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Archive for April, 2010

Alkaline Trio – This Addiction
February 23, 2010


Much like on “Agony & Irony” , “This Addiction” is an album that provides the mainstream punk/rock fans with lots to enjoy. But that’s where it ends. Overall it’s a pleasant and very accessible album, but where the band was able to show originality and creativity in the past, this album is a step backwards musically and especially lyrically.

The band has great timing and good energy, but the album lacks conviction and passion, something this band is capable of as they showed an abundance of it on albums like “From Here To Infirmary” and “Crimson”. But with average songs like This Addiction, Dead On The Floor and Eating Me Alive this album isn’t gonna cut it.

For those of you who were able to see Alkaline Trio live you know this band is one of the better live bands out there and they are a great act with a lot of energy. They sound much more raw and passionate on stage. Knowing they are able to do this one would hope they can reflect that on their albums, but as of late Alkaline Trio hasn’t been able to reproduce that feeling or sound.

“This Addiction” may do well on the radio, but the true fans of the band, who’ve been following the band around since the early 2000s will most likely be disappointed. Where “Agony & Irony” still had some songs with clever lyrics, “This Addiction” just feels bland. By no means is it a bad album, it’s just average and that disappoints me as I’ve always seen Alkaline Trio as one of the more talented and promising acts in the punk/rock-punk/pop genre. We can only hope the band goes back to a more raw and basic sound and puts more focus on the songwriting again. It gives them the edge and more of a rock & roll character in which this band can be much more creative musically, lyrically and in their performance.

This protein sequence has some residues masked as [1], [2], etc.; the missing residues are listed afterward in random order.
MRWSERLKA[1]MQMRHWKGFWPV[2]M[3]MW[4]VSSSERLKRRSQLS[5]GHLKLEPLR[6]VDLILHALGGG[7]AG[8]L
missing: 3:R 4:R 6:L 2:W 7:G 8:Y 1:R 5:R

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Kelsey Shields – Tidewater [EP]
April 2010

Some time ago I received a message on Myspace from this young singer, Kelsey Shields, if I would want to take the time to listen to her music. SoI did, and the music sounded quite pleasant. So I decided to keep my eyes and ears open in case I’d hear more from her.

Recently she released her new EP “Tidewater”. The mix of folk, indie pop and americana is pretty nice and Shields starts out pretty strong with Big Dipper and Burning Home. Musically the songs aren’t too challenging but they are good listening music and on these songs this young singer’s soothing vocals work with the kind of music she makes.